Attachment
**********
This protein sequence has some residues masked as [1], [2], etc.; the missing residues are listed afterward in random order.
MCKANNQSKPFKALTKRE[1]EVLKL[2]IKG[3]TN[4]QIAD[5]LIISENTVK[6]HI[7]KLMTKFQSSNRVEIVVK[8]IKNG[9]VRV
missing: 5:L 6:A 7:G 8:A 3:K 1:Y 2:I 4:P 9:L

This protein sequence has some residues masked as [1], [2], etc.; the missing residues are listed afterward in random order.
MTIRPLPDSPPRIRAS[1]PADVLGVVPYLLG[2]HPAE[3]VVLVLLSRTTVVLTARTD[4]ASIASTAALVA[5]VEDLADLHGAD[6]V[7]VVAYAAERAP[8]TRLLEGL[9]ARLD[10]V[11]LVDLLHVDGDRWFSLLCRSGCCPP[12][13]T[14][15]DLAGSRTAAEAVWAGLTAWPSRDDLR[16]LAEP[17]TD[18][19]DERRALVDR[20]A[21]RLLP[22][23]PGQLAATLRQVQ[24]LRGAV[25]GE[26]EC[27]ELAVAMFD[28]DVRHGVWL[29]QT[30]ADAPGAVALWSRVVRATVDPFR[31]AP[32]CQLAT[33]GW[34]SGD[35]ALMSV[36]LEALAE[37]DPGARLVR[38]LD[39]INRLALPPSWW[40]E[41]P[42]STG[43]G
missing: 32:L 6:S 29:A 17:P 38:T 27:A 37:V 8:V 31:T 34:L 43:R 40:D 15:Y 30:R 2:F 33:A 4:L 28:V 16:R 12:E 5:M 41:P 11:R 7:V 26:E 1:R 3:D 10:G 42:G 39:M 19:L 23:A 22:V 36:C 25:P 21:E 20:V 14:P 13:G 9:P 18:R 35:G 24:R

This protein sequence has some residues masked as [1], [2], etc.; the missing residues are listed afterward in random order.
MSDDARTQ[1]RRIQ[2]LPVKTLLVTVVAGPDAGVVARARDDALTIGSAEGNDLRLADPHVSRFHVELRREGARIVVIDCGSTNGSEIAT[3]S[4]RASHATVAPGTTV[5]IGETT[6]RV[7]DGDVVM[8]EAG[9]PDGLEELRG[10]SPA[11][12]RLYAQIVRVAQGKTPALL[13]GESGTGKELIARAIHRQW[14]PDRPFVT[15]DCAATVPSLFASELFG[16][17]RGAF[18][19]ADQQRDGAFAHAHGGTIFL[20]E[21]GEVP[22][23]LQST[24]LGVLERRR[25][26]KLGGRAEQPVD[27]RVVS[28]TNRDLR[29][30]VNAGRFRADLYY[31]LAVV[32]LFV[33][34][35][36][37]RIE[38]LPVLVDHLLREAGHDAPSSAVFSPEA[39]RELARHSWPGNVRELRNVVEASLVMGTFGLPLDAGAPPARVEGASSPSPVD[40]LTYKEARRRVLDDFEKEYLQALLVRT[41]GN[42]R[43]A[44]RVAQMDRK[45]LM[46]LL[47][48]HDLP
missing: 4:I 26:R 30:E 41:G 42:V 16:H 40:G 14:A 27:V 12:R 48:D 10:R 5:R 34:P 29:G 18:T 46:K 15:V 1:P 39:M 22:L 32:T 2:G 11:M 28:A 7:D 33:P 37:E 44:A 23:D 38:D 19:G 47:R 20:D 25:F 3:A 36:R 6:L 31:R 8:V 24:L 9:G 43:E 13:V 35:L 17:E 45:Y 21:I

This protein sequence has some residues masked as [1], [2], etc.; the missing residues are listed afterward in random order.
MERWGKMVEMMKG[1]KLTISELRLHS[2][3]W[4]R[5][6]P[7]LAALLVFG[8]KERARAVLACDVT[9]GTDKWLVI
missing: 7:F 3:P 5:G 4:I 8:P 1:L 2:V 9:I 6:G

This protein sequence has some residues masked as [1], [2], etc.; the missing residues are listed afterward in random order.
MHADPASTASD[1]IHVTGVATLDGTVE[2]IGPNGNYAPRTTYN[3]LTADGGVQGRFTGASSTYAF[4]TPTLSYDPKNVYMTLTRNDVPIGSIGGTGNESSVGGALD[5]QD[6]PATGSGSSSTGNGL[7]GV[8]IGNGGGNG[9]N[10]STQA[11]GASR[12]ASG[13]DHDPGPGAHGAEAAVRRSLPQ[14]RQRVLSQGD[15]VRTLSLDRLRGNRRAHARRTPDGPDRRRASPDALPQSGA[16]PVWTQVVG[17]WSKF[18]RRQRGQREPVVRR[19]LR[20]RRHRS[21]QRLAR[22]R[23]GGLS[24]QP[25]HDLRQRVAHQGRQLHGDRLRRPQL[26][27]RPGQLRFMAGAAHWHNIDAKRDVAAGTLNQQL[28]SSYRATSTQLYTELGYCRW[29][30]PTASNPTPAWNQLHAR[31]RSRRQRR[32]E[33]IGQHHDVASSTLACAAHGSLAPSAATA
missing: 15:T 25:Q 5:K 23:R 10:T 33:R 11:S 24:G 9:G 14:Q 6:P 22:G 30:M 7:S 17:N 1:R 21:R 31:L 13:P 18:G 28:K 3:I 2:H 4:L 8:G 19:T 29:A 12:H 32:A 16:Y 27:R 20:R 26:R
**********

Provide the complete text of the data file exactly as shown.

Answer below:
This protein sequence has some residues masked as [1], [2], etc.; the missing residues are listed afterward in random order.
MCKANNQSKPFKALTKRE[1]EVLKL[2]IKG[3]TN[4]QIAD[5]LIISENTVK[6]HI[7]KLMTKFQSSNRVEIVVK[8]IKNG[9]VRV
missing: 5:L 6:A 7:G 8:A 3:K 1:Y 2:I 4:P 9:L

This protein sequence has some residues masked as [1], [2], etc.; the missing residues are listed afterward in random order.
MTIRPLPDSPPRIRAS[1]PADVLGVVPYLLG[2]HPAE[3]VVLVLLSRTTVVLTARTD[4]ASIASTAALVA[5]VEDLADLHGAD[6]V[7]VVAYAAERAP[8]TRLLEGL[9]ARLD[10]V[11]LVDLLHVDGDRWFSLLCRSGCCPP[12][13]T[14][15]DLAGSRTAAEAVWAGLTAWPSRDDLR[16]LAEP[17]TD[18][19]DERRALVDR[20]A[21]RLLP[22][23]PGQLAATLRQVQ[24]LRGAV[25]GE[26]EC[27]ELAVAMFD[28]DVRHGVWL[29]QT[30]ADAPGAVALWSRVVRATVDPFR[31]AP[32]CQLAT[33]GW[34]SGD[35]ALMSV[36]LEALAE[37]DPGARLVR[38]LD[39]INRLALPPSWW[40]E[41]P[42]STG[43]G
missing: 32:L 6:S 29:A 17:P 38:T 27:A 37:V 8:V 31:T 34:L 43:R 40:D 15:Y 30:R 2:F 33:A 4:L 28:V 16:R 12:E 5:M 41:P 11:R 7:V 26:E 1:R 3:D 10:G 42:G 39:M 19:L 23:A 22:V 36:C 25:P 21:E 20:V 14:P 13:G 9:P 18:R 35:G 24:R

This protein sequence has some residues masked as [1], [2], etc.; the missing residues are listed afterward in random order.
MSDDARTQ[1]RRIQ[2]LPVKTLLVTVVAGPDAGVVARARDDALTIGSAEGNDLRLADPHVSRFHVELRREGARIVVIDCGSTNGSEIAT[3]S[4]RASHATVAPGTTV[5]IGETT[6]RV[7]DGDVVM[8]EAG[9]PDGLEELRG[10]SPA[11][12]RLYAQIVRVAQGKTPALL[13]GESGTGKELIARAIHRQW[14]PDRPFVT[15]DCAATVPSLFASELFG[16][17]RGAF[18][19]ADQQRDGAFAHAHGGTIFL[20]E[21]GEVP[22][23]LQST[24]LGVLERRR[25][26]KLGGRAEQPVD[27]RVVS[28]TNRDLR[29][30]VNAGRFRADLYY[31]LAVV[32]LFV[33][34][35][36][37]RIE[38]LPVLVDHLLREAGHDAPSSAVFSPEA[39]RELARHSWPGNVRELRNVVEASLVMGTFGLPLDAGAPPARVEGASSPSPVD[40]LTYKEARRRVLDDFEKEYLQALLVRT[41]GN[42]R[43]A[44]RVAQMDRK[45]LM[46]LL[47][48]HDLP
missing: 4:I 26:R 30:E 41:G 42:V 16:H 40:G 14:A 27:V 12:R 48:D 10:R 5:R 34:P 29:G 18:T 46:K 15:V 1:P 39:M 22:L 32:T 2:G 11:M 28:A 7:D 33:P 37:E 44:A 23:D 38:D 19:G 47:R 20:D 25:F 3:A 36:R 6:L 31:R 8:V 24:L 9:G 43:E 13:V 35:L 17:E 45:Y 21:I

This protein sequence has some residues masked as [1], [2], etc.; the missing residues are listed afterward in random order.
MERWGKMVEMMKG[1]KLTISELRLHS[2][3]W[4]R[5][6]P[7]LAALLVFG[8]KERARAVLACDVT[9]GTDKWLVI
missing: 7:F 3:P 5:G 4:I 8:P 1:L 2:V 9:I 6:G

This protein sequence has some residues masked as [1], [2], etc.; the missing residues are listed afterward in random order.
MHADPASTASD[1]IHVTGVATLDGTVE[2]IGPNGNYAPRTTYN[3]LTADGGVQGRFTGASSTYAF[4]TPTLSYDPKNVYMTLTRNDVPIGSIGGTGNESSVGGALD[5]QD[6]PATGSGSSSTGNGL[7]GV[8]IGNGGGNG[9]N[10]STQA[11]GASR[12]ASG[13]DHDPGPGAHGAEAAVRRSLPQ[14]RQRVLSQGD[15]VRTLSLDRLRGNRRAHARRTPDGPDRRRASPDALPQSGA[16]PVWTQVVG[17]WSKF[18]RRQRGQREPVVRR[19]LR[20]RRHRS[21]QRLAR[22]R[23]GGLS[24]QP[25]HDLRQRVAHQGRQLHGDRLRRPQL[26][27]RPGQLRFMAGAAHWHNIDAKRDVAAGTLNQQL[28]SSYRATSTQLYTELGYCRW[29][30]PTASNPTPAWNQLHAR[31]RSRRQRR[32]E[33]IGQHHDVASSTLACAAHGSLAPSAATA
missing: 15:T 25:Q 5:K 23:R 10:T 33:R 11:S 24:G 9:G 14:Q 6:P 22:G 30:M 7:S 17:N 1:R 21:R 31:L 13:P 18:G 28:K 3:I 2:H 4:L 8:G 19:T 29:A 12:H 32:A 16:Y 27:R 20:R 26:R